According to the Association for Play Therapy, “Play therapy is a structured, theoretically based approach to therapy that builds on the normal communicative and learning processes of children (Carmichael, 2006; Landreth, 2002; O’Connor & Schaefer, 1983). The curative powers inherent in play are used in many ways. Therapists strategically utilize play therapy to help children express what is troubling them when they do not have the verbal language to express their thoughts and feelings (Gil, 1991). In play therapy, toys are like the child’s words and play is the child’s language (Landreth, 2002).
Through play, therapists may help children learn more adaptive behaviors when there are emotional or social skills deficits (Pedro-Carroll & Reddy, 2005). The positive relationship that develops between therapist and child during play therapy sessions provides a corrective emotional experience necessary for healing (Moustakas, 1997).”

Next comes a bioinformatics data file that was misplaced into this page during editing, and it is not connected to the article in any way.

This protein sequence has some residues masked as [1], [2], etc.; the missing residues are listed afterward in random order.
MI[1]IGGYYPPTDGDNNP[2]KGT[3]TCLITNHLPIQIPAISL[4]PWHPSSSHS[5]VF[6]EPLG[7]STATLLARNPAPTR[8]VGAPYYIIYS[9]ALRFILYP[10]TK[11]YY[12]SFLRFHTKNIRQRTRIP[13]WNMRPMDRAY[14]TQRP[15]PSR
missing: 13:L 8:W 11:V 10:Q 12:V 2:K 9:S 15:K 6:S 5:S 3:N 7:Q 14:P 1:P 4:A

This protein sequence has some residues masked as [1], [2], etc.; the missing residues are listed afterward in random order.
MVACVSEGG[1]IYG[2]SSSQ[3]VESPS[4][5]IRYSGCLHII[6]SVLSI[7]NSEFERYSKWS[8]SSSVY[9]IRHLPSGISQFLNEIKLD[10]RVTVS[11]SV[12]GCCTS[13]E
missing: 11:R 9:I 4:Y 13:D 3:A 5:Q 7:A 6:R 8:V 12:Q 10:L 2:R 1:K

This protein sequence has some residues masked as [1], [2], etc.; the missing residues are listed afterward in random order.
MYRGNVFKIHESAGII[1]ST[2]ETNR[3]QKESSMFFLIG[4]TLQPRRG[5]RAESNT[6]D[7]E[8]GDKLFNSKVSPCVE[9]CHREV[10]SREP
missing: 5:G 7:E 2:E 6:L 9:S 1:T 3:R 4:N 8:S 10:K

As outlined by the Association for Play Therapy: “A play therapist is a licensed (or certified) mental health professional who has earned a Master’s or Doctorate degree in a mental health field with considerable general clinical experience and supervision.
With advanced, specialized training, experience, and supervision, mental health professionals may also earn the Registered Play Therapist (RPT) or Registered Play Therapist-Supervisor (RPT-S) credentials conferred by the Association for Play Therapy (APT).”
The Association for Play therapy is a fantastic resource for all things play therapy-related.
You can also contact Relating Play with any additional questions you have regarding play therapy.